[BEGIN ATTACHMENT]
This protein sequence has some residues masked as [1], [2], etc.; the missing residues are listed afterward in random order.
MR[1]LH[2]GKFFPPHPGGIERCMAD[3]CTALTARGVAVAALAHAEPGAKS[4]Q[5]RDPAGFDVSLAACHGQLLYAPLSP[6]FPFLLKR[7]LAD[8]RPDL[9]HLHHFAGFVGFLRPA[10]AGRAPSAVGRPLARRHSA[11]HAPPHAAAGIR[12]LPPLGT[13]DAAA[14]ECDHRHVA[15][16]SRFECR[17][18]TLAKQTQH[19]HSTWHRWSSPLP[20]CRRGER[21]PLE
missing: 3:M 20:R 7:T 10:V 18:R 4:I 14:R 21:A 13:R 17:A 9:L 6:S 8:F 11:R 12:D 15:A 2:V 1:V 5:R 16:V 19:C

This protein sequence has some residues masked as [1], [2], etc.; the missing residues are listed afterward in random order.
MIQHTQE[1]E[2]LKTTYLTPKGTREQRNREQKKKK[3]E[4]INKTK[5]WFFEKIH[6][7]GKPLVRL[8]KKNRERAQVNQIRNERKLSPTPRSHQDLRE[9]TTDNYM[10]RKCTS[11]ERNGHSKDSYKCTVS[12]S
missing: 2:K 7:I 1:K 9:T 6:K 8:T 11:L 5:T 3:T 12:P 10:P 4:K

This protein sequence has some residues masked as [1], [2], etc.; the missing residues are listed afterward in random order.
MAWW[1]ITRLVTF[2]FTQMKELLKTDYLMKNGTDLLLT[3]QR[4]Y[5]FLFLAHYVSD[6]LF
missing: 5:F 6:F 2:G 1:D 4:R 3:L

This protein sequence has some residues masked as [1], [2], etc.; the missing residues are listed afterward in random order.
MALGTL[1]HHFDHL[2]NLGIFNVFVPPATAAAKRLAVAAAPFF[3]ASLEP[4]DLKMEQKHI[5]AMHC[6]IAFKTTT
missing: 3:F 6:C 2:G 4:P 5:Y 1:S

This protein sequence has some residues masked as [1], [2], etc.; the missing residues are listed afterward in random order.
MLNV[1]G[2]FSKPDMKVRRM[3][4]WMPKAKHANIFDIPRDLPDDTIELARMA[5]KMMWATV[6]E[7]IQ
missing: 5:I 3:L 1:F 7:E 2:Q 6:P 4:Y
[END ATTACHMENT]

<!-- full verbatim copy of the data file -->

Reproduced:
This protein sequence has some residues masked as [1], [2], etc.; the missing residues are listed afterward in random order.
MR[1]LH[2]GKFFPPHPGGIERCMAD[3]CTALTARGVAVAALAHAEPGAKS[4]Q[5]RDPAGFDVSLAACHGQLLYAPLSP[6]FPFLLKR[7]LAD[8]RPDL[9]HLHHFAGFVGFLRPA[10]AGRAPSAVGRPLARRHSA[11]HAPPHAAAGIR[12]LPPLGT[13]DAAA[14]ECDHRHVA[15][16]SRFECR[17][18]TLAKQTQH[19]HSTWHRWSSPLP[20]CRRGER[21]PLE
missing: 3:M 20:R 7:T 10:V 18:R 4:I 14:R 21:A 13:R 17:A 9:L 6:S 8:F 11:R 12:D 15:A 2:V 1:V 5:R 16:V 19:C

This protein sequence has some residues masked as [1], [2], etc.; the missing residues are listed afterward in random order.
MIQHTQE[1]E[2]LKTTYLTPKGTREQRNREQKKKK[3]E[4]INKTK[5]WFFEKIH[6][7]GKPLVRL[8]KKNRERAQVNQIRNERKLSPTPRSHQDLRE[9]TTDNYM[10]RKCTS[11]ERNGHSKDSYKCTVS[12]S
missing: 2:K 7:I 1:K 9:T 6:K 8:T 11:L 5:T 3:T 12:P 10:P 4:K

This protein sequence has some residues masked as [1], [2], etc.; the missing residues are listed afterward in random order.
MAWW[1]ITRLVTF[2]FTQMKELLKTDYLMKNGTDLLLT[3]QR[4]Y[5]FLFLAHYVSD[6]LF
missing: 5:F 6:F 2:G 1:D 4:R 3:L

This protein sequence has some residues masked as [1], [2], etc.; the missing residues are listed afterward in random order.
MALGTL[1]HHFDHL[2]NLGIFNVFVPPATAAAKRLAVAAAPFF[3]ASLEP[4]DLKMEQKHI[5]AMHC[6]IAFKTTT
missing: 3:F 6:C 2:G 4:P 5:Y 1:S

This protein sequence has some residues masked as [1], [2], etc.; the missing residues are listed afterward in random order.
MLNV[1]G[2]FSKPDMKVRRM[3][4]WMPKAKHANIFDIPRDLPDDTIELARMA[5]KMMWATV[6]E[7]IQ
missing: 5:I 3:L 1:F 7:E 2:Q 6:P 4:Y